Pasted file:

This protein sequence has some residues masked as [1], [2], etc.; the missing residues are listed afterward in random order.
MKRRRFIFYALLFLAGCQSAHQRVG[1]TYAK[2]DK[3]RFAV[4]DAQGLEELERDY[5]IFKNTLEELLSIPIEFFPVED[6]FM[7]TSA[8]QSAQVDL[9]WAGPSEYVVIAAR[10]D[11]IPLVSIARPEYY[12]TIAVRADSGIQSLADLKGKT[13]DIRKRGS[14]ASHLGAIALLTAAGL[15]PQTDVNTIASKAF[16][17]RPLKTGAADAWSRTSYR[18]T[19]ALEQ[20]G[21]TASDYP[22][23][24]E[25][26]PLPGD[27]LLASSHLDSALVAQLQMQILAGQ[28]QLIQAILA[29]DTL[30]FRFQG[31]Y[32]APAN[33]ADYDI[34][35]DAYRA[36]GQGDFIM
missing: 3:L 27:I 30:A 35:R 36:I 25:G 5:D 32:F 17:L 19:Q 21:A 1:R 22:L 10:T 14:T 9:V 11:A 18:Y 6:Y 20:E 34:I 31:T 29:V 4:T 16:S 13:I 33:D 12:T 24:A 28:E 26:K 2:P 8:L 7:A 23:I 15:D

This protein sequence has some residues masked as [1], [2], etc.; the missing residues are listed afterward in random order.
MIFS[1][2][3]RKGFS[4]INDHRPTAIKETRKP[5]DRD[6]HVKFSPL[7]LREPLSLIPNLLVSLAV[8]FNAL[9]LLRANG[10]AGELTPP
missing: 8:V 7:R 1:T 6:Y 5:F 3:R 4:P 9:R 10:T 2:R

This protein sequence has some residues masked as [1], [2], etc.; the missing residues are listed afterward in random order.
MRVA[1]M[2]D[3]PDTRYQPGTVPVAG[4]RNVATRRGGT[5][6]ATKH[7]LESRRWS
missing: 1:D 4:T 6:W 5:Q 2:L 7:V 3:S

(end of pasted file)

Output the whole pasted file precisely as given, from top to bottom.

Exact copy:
This protein sequence has some residues masked as [1], [2], etc.; the missing residues are listed afterward in random order.
MKRRRFIFYALLFLAGCQSAHQRVG[1]TYAK[2]DK[3]RFAV[4]DAQGLEELERDY[5]IFKNTLEELLSIPIEFFPVED[6]FM[7]TSA[8]QSAQVDL[9]WAGPSEYVVIAAR[10]D[11]IPLVSIARPEYY[12]TIAVRADSGIQSLADLKGKT[13]DIRKRGS[14]ASHLGAIALLTAAGL[15]PQTDVNTIASKAF[16][17]RPLKTGAADAWSRTSYR[18]T[19]ALEQ[20]G[21]TASDYP[22][23][24]E[25][26]PLPGD[27]LLASSHLDSALVAQLQMQILAGQ[28]QLIQAILA[29]DTL[30]FRFQG[31]Y[32]APAN[33]ADYDI[34][35]DAYRA[36]GQGDFIM
missing: 3:L 27:I 30:A 35:R 36:I 25:G 5:D 32:F 17:L 19:Q 21:A 1:R 22:L 10:T 14:T 9:V 11:A 18:Y 6:Y 20:E 34:I 31:T 29:V 4:T 16:S 13:I 33:D 12:T 24:A 28:E 26:K 2:P 8:L 7:A 23:I 15:D

This protein sequence has some residues masked as [1], [2], etc.; the missing residues are listed afterward in random order.
MIFS[1][2][3]RKGFS[4]INDHRPTAIKETRKP[5]DRD[6]HVKFSPL[7]LREPLSLIPNLLVSLAV[8]FNAL[9]LLRANG[10]AGELTPP
missing: 8:V 7:R 1:T 6:Y 5:F 3:R 4:P 9:R 10:T 2:R

This protein sequence has some residues masked as [1], [2], etc.; the missing residues are listed afterward in random order.
MRVA[1]M[2]D[3]PDTRYQPGTVPVAG[4]RNVATRRGGT[5][6]ATKH[7]LESRRWS
missing: 1:D 4:T 6:W 5:Q 2:L 7:V 3:S